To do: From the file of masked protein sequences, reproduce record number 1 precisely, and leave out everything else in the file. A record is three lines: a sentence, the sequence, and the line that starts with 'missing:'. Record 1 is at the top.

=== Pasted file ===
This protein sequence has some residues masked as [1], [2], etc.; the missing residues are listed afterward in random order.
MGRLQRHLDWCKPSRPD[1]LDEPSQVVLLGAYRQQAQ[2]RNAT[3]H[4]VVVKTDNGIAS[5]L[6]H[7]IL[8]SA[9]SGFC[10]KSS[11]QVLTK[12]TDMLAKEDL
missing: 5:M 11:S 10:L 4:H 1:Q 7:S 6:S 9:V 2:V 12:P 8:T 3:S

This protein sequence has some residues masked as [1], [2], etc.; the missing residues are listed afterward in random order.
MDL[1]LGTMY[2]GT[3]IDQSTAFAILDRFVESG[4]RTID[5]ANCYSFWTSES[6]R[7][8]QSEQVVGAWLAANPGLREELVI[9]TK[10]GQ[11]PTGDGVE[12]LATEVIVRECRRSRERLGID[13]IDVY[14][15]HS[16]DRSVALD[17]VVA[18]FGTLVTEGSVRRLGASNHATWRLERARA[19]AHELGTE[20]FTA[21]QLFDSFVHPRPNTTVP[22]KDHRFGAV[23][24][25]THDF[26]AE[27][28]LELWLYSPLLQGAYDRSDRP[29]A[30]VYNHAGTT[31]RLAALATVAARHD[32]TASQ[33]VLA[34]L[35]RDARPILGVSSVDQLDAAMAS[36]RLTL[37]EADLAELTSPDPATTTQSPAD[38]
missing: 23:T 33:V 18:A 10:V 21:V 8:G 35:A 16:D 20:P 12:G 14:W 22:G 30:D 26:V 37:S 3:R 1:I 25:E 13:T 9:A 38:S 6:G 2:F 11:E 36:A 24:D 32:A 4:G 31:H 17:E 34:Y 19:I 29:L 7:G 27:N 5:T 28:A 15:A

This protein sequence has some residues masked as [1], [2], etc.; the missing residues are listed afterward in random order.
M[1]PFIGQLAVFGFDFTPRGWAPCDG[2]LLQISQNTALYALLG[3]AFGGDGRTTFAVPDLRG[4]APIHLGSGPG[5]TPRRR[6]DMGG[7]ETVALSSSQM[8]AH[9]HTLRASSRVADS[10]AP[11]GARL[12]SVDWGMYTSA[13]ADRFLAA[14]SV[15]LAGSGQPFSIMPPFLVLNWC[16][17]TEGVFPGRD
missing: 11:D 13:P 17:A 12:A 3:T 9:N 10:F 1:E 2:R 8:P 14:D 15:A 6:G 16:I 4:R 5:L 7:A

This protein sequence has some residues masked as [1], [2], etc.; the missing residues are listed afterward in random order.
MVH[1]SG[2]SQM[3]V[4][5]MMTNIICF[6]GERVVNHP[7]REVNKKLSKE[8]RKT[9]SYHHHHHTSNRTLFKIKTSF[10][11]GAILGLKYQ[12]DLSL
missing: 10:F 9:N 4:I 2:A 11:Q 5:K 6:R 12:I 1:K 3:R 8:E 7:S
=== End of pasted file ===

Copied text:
This protein sequence has some residues masked as [1], [2], etc.; the missing residues are listed afterward in random order.
MGRLQRHLDWCKPSRPD[1]LDEPSQVVLLGAYRQQAQ[2]RNAT[3]H[4]VVVKTDNGIAS[5]L[6]H[7]IL[8]SA[9]SGFC[10]KSS[11]QVLTK[12]TDMLAKEDL
missing: 5:M 11:S 10:L 4:H 1:Q 7:S 6:S 9:V 2:V 12:P 8:T 3:S